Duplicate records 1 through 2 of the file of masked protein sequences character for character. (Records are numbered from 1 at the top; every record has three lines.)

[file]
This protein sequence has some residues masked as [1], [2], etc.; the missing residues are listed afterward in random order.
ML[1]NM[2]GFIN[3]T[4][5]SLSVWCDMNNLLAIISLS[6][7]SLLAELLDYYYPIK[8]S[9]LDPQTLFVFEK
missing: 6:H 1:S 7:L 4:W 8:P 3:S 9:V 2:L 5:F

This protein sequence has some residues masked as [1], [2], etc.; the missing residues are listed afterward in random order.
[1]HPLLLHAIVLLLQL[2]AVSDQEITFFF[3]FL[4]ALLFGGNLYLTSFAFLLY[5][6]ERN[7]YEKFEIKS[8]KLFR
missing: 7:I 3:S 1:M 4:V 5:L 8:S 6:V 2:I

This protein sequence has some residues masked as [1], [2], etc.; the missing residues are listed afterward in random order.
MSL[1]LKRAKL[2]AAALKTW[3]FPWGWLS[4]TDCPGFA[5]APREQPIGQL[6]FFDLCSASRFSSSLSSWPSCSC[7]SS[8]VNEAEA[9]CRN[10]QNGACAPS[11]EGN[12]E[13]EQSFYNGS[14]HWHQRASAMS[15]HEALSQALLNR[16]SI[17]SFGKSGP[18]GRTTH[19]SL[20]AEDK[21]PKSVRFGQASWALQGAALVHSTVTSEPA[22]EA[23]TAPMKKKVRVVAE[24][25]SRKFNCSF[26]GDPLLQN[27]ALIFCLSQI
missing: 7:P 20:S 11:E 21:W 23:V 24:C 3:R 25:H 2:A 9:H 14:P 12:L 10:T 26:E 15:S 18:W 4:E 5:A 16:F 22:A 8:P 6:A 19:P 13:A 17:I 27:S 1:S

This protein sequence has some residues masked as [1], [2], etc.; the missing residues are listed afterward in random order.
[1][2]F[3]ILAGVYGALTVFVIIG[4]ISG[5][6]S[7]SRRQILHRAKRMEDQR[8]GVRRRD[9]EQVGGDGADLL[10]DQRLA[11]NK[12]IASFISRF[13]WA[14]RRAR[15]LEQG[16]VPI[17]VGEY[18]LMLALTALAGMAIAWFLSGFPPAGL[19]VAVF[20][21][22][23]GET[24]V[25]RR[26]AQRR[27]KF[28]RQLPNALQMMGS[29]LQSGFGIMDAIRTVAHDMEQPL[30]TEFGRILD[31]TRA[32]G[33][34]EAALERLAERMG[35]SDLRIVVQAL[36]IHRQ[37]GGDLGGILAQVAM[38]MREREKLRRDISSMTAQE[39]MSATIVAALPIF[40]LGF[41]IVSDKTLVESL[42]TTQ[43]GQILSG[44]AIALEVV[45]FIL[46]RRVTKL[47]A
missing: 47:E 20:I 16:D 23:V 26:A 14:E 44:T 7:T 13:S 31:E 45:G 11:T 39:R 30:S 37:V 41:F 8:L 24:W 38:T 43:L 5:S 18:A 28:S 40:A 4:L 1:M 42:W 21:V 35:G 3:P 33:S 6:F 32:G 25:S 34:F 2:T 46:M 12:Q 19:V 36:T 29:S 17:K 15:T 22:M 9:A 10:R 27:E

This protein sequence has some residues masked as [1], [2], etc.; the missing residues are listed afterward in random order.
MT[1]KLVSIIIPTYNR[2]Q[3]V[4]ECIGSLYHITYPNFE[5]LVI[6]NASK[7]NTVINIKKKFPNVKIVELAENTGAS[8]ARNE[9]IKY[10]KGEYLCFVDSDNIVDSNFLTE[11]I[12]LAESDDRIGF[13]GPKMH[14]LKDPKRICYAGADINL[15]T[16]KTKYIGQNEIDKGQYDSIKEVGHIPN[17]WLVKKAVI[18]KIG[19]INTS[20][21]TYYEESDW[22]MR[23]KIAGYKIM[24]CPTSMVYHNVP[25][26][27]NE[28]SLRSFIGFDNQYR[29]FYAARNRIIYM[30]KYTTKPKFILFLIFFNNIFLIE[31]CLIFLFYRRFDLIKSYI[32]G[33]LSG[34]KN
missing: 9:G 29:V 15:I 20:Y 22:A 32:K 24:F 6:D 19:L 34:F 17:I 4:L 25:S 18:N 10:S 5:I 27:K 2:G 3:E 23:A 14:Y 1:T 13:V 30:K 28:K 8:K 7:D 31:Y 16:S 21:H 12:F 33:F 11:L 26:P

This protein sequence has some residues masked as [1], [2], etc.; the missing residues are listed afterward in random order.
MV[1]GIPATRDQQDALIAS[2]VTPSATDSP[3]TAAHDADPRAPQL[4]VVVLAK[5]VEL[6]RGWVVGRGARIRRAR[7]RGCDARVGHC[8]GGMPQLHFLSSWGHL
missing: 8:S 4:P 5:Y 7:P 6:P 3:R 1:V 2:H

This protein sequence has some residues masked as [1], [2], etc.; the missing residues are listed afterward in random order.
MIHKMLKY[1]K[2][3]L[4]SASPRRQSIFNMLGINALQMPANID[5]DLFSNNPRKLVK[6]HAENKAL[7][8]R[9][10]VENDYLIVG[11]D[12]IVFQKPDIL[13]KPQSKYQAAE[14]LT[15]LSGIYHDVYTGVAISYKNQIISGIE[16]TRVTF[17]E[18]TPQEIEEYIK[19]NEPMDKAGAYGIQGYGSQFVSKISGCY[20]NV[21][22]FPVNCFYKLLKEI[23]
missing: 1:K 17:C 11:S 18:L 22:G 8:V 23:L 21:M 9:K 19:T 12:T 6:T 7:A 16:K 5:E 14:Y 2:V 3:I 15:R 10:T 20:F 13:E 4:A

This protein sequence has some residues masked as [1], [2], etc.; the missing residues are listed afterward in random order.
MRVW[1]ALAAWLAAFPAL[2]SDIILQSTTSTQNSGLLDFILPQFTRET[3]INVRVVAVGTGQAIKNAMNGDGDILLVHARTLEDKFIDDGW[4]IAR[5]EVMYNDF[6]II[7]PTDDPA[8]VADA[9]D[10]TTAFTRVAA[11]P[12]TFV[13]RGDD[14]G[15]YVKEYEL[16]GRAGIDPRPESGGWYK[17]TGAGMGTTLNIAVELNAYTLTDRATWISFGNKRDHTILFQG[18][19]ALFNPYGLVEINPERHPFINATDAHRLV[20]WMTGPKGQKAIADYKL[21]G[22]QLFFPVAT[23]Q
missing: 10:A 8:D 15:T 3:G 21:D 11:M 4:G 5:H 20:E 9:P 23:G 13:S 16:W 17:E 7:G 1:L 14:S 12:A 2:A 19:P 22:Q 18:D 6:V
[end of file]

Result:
This protein sequence has some residues masked as [1], [2], etc.; the missing residues are listed afterward in random order.
ML[1]NM[2]GFIN[3]T[4][5]SLSVWCDMNNLLAIISLS[6][7]SLLAELLDYYYPIK[8]S[9]LDPQTLFVFEK
missing: 6:H 1:S 7:L 4:W 8:P 3:S 9:V 2:L 5:F

This protein sequence has some residues masked as [1], [2], etc.; the missing residues are listed afterward in random order.
[1]HPLLLHAIVLLLQL[2]AVSDQEITFFF[3]FL[4]ALLFGGNLYLTSFAFLLY[5][6]ERN[7]YEKFEIKS[8]KLFR
missing: 7:I 3:S 1:M 4:V 5:L 8:S 6:V 2:I